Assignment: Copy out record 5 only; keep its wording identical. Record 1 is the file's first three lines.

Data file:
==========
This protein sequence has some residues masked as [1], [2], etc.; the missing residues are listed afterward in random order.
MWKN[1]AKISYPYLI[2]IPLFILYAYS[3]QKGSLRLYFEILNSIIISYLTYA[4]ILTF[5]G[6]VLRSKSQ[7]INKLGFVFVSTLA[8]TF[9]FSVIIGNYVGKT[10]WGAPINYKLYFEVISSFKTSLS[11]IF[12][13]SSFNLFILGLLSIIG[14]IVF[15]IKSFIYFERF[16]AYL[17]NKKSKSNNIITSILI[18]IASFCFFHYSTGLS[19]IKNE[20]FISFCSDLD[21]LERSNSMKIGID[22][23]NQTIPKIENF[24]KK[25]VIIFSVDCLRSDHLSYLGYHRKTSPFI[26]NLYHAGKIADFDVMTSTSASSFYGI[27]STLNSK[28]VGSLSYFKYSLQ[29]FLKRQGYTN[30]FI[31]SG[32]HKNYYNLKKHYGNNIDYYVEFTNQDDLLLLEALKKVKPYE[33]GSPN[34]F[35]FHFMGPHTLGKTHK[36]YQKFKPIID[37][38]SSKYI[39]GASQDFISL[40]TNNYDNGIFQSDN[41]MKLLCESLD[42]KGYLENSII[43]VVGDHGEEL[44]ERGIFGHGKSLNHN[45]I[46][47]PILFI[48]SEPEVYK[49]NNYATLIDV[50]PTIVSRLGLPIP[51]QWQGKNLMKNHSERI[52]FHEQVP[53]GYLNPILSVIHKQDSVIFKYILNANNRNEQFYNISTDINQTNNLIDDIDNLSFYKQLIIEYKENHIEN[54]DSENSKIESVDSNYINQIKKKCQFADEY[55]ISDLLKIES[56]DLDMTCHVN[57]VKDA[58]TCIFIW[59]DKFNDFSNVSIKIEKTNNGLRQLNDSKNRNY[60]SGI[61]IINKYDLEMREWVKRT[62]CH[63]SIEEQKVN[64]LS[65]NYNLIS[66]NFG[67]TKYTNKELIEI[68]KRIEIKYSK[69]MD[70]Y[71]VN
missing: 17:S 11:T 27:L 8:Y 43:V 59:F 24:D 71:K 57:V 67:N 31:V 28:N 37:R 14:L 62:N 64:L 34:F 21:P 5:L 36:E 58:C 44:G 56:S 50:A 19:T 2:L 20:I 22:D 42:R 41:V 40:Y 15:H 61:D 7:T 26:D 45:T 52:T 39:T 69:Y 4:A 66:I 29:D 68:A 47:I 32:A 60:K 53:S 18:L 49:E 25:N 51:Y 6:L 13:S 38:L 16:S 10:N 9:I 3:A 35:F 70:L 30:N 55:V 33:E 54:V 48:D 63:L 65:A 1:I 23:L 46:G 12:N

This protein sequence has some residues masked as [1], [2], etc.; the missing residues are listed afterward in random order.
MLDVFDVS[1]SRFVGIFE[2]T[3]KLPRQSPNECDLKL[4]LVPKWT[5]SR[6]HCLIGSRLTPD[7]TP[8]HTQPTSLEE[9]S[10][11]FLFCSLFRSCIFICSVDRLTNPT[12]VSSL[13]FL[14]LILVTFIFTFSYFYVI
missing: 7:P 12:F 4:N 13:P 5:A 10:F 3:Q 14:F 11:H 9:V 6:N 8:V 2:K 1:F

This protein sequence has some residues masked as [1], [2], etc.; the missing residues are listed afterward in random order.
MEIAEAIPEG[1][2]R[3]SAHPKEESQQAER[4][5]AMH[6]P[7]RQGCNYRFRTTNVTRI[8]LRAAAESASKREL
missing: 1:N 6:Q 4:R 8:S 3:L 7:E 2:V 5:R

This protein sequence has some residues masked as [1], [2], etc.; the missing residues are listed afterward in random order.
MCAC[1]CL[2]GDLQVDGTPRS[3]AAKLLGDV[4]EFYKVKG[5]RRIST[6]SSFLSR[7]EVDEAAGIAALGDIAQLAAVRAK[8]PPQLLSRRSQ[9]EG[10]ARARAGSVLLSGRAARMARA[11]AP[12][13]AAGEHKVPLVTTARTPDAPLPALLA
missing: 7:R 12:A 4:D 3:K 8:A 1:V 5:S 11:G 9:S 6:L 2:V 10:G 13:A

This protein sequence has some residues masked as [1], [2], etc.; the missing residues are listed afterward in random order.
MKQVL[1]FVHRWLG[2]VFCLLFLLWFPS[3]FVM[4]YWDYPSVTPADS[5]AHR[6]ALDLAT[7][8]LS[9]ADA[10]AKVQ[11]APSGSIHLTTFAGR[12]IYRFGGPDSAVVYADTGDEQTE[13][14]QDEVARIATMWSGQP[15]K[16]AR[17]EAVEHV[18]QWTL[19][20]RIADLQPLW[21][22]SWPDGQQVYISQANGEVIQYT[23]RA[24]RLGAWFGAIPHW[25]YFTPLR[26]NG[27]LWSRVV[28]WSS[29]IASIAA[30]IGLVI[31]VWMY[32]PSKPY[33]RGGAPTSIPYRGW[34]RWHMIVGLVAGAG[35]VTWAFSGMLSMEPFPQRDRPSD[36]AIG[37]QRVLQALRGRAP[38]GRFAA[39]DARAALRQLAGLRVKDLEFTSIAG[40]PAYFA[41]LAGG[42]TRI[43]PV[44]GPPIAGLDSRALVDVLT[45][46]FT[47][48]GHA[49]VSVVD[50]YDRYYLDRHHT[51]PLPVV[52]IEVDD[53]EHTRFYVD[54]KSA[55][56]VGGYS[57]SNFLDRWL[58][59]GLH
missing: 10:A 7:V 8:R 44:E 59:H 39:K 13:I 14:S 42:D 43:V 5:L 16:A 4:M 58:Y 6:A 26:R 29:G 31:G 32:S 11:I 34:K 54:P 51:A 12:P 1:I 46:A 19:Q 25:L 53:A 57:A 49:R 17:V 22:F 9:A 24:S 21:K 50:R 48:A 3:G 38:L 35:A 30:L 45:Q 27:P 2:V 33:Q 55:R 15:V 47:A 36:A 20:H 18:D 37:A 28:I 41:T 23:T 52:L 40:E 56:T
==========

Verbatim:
This protein sequence has some residues masked as [1], [2], etc.; the missing residues are listed afterward in random order.
MKQVL[1]FVHRWLG[2]VFCLLFLLWFPS[3]FVM[4]YWDYPSVTPADS[5]AHR[6]ALDLAT[7][8]LS[9]ADA[10]AKVQ[11]APSGSIHLTTFAGR[12]IYRFGGPDSAVVYADTGDEQTE[13][14]QDEVARIATMWSGQP[15]K[16]AR[17]EAVEHV[18]QWTL[19][20]RIADLQPLW[21][22]SWPDGQQVYISQANGEVIQYT[23]RA[24]RLGAWFGAIPHW[25]YFTPLR[26]NG[27]LWSRVV[28]WSS[29]IASIAA[30]IGLVI[31]VWMY[32]PSKPY[33]RGGAPTSIPYRGW[34]RWHMIVGLVAGAG[35]VTWAFSGMLSMEPFPQRDRPSD[36]AIG[37]QRVLQALRGRAP[38]GRFAA[39]DARAALRQLAGLRVKDLEFTSIAG[40]PAYFA[41]LAGG[42]TRI[43]PV[44]GPPIAGLDSRALVDVLT[45][46]FT[47][48]GHA[49]VSVVD[50]YDRYYLDRHHT[51]PLPVV[52]IEVDD[53]EHTRFYVD[54]KSA[55][56]VGGYS[57]SNFLDRWL[58][59]GLH
missing: 10:A 7:V 8:R 44:E 59:H 39:K 13:I 14:S 42:D 43:V 5:L 16:A 4:M 58:Y 6:A 26:R 29:G 31:G 32:S 11:I 34:K 54:P 51:A 12:P 1:I 46:A 19:Q 25:L 53:A 57:A 49:R 17:V 22:F 9:A 24:S 21:K 50:R 48:A 3:G 38:L 35:A 30:L 45:Q 27:P 2:V 33:Q 55:R 15:V 47:A 36:A 20:H 18:D 37:A 28:I 41:T 23:T 52:L 40:E 56:T